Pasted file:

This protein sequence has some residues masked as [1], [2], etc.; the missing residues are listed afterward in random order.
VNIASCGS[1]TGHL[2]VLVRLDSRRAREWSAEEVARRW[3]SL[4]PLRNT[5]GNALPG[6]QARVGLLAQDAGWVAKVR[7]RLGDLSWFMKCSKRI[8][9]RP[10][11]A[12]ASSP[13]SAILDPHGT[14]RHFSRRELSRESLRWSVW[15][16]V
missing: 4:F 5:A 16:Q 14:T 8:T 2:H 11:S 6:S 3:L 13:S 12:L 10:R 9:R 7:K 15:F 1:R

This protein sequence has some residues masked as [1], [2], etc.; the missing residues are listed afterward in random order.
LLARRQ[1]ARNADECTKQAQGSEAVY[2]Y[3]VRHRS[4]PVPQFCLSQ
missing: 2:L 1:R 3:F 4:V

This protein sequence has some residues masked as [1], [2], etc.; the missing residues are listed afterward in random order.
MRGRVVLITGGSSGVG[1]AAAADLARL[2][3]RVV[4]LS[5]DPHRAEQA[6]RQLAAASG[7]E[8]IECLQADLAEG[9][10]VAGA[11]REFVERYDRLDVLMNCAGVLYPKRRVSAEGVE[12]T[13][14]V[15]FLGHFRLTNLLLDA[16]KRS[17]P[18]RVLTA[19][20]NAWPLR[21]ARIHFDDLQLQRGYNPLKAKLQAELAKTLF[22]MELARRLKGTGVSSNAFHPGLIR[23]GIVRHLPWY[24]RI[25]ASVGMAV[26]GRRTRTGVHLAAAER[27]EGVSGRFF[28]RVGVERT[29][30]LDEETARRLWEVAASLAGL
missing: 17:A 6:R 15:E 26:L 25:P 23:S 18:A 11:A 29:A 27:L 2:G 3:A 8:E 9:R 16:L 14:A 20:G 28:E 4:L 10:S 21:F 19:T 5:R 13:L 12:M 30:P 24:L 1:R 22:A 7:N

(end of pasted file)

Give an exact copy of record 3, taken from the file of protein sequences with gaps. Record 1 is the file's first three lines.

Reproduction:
This protein sequence has some residues masked as [1], [2], etc.; the missing residues are listed afterward in random order.
MRGRVVLITGGSSGVG[1]AAAADLARL[2][3]RVV[4]LS[5]DPHRAEQA[6]RQLAAASG[7]E[8]IECLQADLAEG[9][10]VAGA[11]REFVERYDRLDVLMNCAGVLYPKRRVSAEGVE[12]T[13][14]V[15]FLGHFRLTNLLLDA[16]KRS[17]P[18]RVLTA[19][20]NAWPLR[21]ARIHFDDLQLQRGYNPLKAKLQAELAKTLF[22]MELARRLKGTGVSSNAFHPGLIR[23]GIVRHLPWY[24]RI[25]ASVGMAV[26]GRRTRTGVHLAAAER[27]EGVSGRFF[28]RVGVERT[29][30]LDEETARRLWEVAASLAGL
missing: 17:A 6:R 15:E 26:L 25:P 23:S 18:A 11:A 29:A 27:L 2:G 3:A 8:E 9:R 16:L 14:A 20:G 28:E 4:L 10:S 21:F 19:T 5:R 13:L 12:M 30:P 24:L 1:R 22:A 7:N